5

As Cerberus mentions in this answer:

With many (semi-)deponent verbs, the perfect participle often has a present meaning.

And in the comments:

I thought this was commonly known, but apparently not.

Indeed, I had not known about this at all!

How common is this usage? Are there any restrictions on it, such as only appearing as a participle (not as a finite periphrastic form with esse), or not appearing in conjunction with morphologically-present verbs? And what sort of aspect does it have?

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  • Good question. As to aspect, I think it probably tends towards aorist (non-durative). But I've honestly always just translated those participle rather freely...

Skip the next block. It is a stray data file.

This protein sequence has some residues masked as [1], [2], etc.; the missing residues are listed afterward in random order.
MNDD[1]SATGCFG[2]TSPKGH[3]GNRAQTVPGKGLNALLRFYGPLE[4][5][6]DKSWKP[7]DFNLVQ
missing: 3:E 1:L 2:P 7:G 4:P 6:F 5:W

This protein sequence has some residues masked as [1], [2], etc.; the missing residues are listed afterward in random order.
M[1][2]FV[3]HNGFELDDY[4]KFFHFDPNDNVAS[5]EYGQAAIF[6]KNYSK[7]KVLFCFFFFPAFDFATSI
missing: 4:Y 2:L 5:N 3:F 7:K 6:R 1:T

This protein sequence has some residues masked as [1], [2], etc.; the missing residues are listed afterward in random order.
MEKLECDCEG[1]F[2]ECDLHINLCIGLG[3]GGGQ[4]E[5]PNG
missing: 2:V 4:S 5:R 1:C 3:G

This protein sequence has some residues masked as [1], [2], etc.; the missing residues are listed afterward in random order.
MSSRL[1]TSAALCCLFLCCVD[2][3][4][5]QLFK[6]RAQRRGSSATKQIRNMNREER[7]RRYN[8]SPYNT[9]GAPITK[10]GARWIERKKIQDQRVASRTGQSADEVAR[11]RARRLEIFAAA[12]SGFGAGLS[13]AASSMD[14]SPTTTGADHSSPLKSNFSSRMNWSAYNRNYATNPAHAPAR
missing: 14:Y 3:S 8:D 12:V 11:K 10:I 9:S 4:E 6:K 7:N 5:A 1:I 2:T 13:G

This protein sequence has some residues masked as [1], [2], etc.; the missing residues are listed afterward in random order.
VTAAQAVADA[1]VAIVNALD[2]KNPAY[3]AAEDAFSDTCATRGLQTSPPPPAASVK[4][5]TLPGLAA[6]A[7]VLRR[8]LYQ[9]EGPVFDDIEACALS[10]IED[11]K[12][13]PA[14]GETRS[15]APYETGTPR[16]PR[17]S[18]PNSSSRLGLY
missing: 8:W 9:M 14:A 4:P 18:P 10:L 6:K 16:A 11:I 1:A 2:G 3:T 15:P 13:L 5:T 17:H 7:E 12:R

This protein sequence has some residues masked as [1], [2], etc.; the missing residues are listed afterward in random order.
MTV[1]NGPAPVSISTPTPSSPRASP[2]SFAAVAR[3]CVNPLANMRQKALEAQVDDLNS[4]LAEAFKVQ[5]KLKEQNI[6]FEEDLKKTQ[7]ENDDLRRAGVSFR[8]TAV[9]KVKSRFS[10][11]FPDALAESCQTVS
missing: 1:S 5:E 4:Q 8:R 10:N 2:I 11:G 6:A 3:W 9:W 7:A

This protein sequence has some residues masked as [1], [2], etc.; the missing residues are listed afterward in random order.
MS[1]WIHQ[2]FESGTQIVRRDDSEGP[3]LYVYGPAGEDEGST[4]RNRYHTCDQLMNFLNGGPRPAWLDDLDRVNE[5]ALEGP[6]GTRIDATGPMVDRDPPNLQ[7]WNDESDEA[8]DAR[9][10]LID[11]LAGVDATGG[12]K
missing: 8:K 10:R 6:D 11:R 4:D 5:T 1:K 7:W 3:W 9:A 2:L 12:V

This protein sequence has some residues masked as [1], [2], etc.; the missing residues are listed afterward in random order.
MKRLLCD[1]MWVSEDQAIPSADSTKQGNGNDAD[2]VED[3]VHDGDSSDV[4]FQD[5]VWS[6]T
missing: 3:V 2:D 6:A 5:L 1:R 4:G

– Cerberus
    Sep 10 at 0:35
  • Kühner-Stegmann mention a "bereits eingetretener Zustand".
    – Cerberus
    Sep 10 at 0:37
  • What is "commonly known" is that the perfect participles of some deponent verbs can be (nearly) used as present participles. This remark is not only found in the academic "bible" (Kühner-Stegmann) but also in more basic textbooks of Latin Grammar (e.g. see section 491 in dcc.dickinson.edu/grammar/latin/tense-participles, which contains some examples of this phenomenon). For more examples and discussion, see the text from K&S provided by Cerberus: latin.stackexchange.com/questions/16788/…
    – Mitomino
    Sep 10 at 2:51

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